• Leah Freeman

How I use the arts in my own recovery

I have been interested in the arts and anything creative since I was a little girl. Let me start off by sharing with you a little about my immediate family. I have a family full of creative, talented and intellectual people, who were great influences in my life. My deceased father, Edward Freeman, used to chuckle and tell people, "All I did was show her how to draw legos, and she just took off from there." My father actually worked as a psychiatric nurse in mental health for many years. He was a brilliant thinker, an active person in the community, a teacher, a mentor, a leader, and a wonderful, loving father. He helped me win a 1st place award, and an honorable mention in my middle school science fair using epidemiological studies as my research. My mother, Lillie Covert-Freeman, has a voice of an angel. She used to sing me to sleep when I was little, with her sweet, soft vocal rendition of Roberta Flack's "That's no way to say Goodbye". My mother used to coach me on how to recite monologues from plays ("Antigone", by Sophocles), beautiful poems ("Cotton Candy on a Rainy Day", by Nikki Giovanni), and powerful speeches ("Ain't I A Woman?", by Sojourner Truth). My mother, as well as her side of the family, were always very musical, turning me on to classic old school music, anyone from Aretha Franklin, to Bob Dylan, to Donny Hathaway, to Paul Simon, to Prince, to Tina Turner, and many more. My oldest brother Duane Covert, who is a very talented singer, songwriter, recording artist, and producer, wrote for many artists, and helped bring out the best i me, musically. My late older brother Perry Covert, had a beautiful, passionate singing voice, and turned me on to a lot of the great R&B and hip-hop influences (DMX, Jay-Z, R. Kelly, Jaheim, and more). My younger brother, Micah Freeman, who I grew up with, makes me a proud sister, as he makes beautiful, meaningful, substantive, and eclectic music, stays true to his own personal style, and has become a saavy artist, beat-maker, and performer. Even my two nephews are both telented! My nephew, Brenden Covert, can rap, dance, play basketball, and is more inciteful and smarter than he may even realize. My other nephew, Tre Covert, takes after his father Perry, with his wonderful singing ability, as he sings beautiful, inspirational songs for his congregation.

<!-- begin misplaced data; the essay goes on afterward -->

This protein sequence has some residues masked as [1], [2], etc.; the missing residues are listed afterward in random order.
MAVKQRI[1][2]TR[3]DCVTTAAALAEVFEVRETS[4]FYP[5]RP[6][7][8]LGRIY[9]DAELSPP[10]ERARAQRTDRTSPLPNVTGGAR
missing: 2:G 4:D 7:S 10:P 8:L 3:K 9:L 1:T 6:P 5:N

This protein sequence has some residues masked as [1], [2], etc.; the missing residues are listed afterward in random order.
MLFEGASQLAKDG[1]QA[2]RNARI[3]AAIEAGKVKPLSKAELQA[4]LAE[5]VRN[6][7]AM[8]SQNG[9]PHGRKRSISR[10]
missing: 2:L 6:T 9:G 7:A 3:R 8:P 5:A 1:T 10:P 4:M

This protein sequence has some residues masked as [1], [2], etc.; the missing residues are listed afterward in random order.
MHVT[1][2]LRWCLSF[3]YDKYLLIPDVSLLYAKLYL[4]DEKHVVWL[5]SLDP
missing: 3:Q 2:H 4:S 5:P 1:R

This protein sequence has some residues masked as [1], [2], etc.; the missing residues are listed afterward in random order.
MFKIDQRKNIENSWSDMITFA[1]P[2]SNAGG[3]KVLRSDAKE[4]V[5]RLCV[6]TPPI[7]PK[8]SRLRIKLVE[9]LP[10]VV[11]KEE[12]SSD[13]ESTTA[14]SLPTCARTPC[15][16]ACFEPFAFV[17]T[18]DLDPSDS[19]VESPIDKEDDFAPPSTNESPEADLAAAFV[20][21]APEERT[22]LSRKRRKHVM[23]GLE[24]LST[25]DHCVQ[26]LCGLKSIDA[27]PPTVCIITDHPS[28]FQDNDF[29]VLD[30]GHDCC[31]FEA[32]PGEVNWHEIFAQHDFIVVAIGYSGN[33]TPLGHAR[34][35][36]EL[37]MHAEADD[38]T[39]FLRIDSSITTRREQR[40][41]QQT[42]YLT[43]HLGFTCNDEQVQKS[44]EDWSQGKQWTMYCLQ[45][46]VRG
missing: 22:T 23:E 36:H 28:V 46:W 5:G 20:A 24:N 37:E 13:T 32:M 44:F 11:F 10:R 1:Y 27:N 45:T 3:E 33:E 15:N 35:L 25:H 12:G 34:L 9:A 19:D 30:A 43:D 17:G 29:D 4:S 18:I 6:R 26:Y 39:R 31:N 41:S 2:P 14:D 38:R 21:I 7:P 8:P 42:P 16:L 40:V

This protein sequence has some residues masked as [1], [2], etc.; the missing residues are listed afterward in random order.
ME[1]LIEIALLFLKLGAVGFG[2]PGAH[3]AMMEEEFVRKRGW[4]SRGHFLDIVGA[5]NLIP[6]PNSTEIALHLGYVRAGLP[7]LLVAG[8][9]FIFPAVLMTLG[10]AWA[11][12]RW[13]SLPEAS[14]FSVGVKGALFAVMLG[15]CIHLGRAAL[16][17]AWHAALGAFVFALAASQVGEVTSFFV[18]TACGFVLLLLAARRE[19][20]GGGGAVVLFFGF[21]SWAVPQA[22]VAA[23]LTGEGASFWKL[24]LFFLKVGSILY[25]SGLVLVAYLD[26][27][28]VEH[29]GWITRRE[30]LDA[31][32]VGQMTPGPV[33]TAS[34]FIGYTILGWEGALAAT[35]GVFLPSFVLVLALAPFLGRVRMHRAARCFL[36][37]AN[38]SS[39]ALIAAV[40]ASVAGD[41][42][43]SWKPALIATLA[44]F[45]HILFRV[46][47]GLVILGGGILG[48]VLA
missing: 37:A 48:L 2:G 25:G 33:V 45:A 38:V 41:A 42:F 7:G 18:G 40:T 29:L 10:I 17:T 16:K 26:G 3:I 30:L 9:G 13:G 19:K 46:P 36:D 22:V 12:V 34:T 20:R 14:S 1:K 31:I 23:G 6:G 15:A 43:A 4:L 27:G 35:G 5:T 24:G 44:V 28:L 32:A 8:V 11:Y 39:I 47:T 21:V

So now you know what kind of family I come from, I naturally took on many different forms of art for my own artistic expression over the years. I generally enjoy anything creative, but my main art forms have been, visual arts, theater, dance, singing, songwriting, poetry, hair styling, and makeup artistry. I love using these art forms for my own enjoyment, self-expression, and self-therapy, and as powerful recovery tools. Before the onset of my symptoms, I did all these things regularly, which laid the foundation. When I was faced with mental health challenges, my art took on a different form, had a different meaning, became an expressive outlet, and a source of empowerment and healing. I have songs, artwork, dance pieces, and poetry that I have been proud to share with others, as well as pieces that I have thrown away and will never use. Each piece that I have done reflects what I was going through at that time in my life, whether it was a dark, emotional song, or an angry rap, or a vibrant dance, or a love poem, or an uplifting, spiritual ballad,......or just a few scribbles, and lines on a paper, a couple rhymes on a page, or a few hums or dance moves to make me feel better.

My art is my voice. It is my passion. It is my interpretation of life. It is my heartfelt expression of my inner thoughts and feelings. It is my story teller. It is my form of communication. It is my source of well-being. It is part of my identity and what makes me unique. It is a way that I like to help others to use their art and their passions. It is a powerful way to combat stigma and create awareness. It helps me to reflect on my experiences and remember who I am as a person. I love and appreciate the creative process. It is a limitless world of infinite possibilities!

Feel free to share the way that you use or have used the arts in your recovery...........

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